Begging is illegal in Victoria and police said the tourists are thought to be part of a larger operation and pretended to be homeless so they could get money and send it overseas.
"They're not vulnerable people. They've got access to housing and they're just taking advantage and deceiving the good people of Melbourne," Acting Inspector Giovanni Travaglini told reporters on Friday.
"We obviously seized an amount of money and also located foreign exchange receipts which indicated that a lot of the money that the good people of Melbourne were giving is basically being exchanged for Chinese currency."
Police said one woman featured in the Reddit video was among those charged.
All had been referred to the Salvation Army but only one was interested in getting help.
Salvation Army Major Brendan Nottle, speaking alongside police, said he felt "physically sick" when he saw tourists trying to dupe Australians.
"When we spoke to the people that had allegedly been begging they all indicated they wanted a return ticket to China," he said.
But Major Nottle also asked Melburnians not to turn away from people in genuine need.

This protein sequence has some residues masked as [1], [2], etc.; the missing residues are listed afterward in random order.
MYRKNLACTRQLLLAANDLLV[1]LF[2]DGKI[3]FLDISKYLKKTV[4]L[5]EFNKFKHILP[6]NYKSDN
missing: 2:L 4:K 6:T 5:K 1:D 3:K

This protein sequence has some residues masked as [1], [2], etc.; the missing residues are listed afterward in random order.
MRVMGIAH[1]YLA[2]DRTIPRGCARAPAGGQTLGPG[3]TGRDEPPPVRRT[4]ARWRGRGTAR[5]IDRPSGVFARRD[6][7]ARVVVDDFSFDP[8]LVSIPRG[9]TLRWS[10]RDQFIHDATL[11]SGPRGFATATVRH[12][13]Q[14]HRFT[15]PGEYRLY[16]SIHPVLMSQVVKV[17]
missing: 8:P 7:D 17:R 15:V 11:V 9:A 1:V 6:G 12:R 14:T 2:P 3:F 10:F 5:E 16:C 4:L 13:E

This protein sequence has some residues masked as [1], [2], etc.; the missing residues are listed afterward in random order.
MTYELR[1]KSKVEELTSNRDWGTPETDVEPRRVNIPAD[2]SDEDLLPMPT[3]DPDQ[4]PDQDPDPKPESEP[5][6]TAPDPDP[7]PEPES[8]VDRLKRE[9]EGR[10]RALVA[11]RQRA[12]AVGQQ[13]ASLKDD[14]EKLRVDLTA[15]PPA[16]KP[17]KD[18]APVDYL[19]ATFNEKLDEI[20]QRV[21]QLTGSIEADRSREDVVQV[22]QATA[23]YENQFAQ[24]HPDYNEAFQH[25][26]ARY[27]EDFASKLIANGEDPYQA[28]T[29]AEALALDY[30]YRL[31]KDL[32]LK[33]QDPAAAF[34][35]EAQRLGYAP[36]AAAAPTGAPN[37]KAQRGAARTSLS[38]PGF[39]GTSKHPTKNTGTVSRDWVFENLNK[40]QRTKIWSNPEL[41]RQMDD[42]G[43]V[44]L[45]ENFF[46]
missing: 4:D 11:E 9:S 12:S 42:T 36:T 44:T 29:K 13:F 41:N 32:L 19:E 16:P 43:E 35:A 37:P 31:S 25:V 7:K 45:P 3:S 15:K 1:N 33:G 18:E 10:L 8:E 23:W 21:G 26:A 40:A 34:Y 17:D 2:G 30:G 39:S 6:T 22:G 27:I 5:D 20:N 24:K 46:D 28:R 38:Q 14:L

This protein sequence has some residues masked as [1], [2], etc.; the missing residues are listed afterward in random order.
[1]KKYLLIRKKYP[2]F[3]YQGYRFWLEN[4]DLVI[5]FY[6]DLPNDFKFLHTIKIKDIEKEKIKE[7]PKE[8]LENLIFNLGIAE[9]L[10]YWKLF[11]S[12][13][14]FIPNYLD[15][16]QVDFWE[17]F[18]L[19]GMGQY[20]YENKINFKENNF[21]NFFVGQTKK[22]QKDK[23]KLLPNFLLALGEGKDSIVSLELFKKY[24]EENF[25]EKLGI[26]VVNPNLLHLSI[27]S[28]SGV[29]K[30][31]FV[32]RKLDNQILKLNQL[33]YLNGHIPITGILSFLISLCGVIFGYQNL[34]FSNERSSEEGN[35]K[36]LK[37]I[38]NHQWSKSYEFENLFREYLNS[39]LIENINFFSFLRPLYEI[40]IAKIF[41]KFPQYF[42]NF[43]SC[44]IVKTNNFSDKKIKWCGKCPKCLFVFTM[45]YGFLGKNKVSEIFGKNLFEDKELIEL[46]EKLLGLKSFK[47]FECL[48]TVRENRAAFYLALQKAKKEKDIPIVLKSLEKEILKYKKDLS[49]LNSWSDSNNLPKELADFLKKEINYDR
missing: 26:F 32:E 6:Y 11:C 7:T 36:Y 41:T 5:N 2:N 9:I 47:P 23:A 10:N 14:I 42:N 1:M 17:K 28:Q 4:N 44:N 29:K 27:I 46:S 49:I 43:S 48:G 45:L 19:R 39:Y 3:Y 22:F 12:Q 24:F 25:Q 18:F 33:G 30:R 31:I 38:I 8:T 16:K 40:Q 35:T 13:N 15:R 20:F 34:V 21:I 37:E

"We want to encourage them to make sure they don’t harden their hearts to people who are doing it tough in our city and we want to make sure that people who are sleeping rough around the city receive support, receive practical support."
Lord Major Sally Capp asked that beggars not be given money but instead referred to service providers.
"I think it's clear now that they are part of an organised system but that many of those people are really quite vulnerable themselves and they've been pulled into this situation," she said.
The seventh person arrested was not necessarily linked to the Chinese group, police said.
All seven people charged are not in custody but have been referred to federal police and Australian Border Force.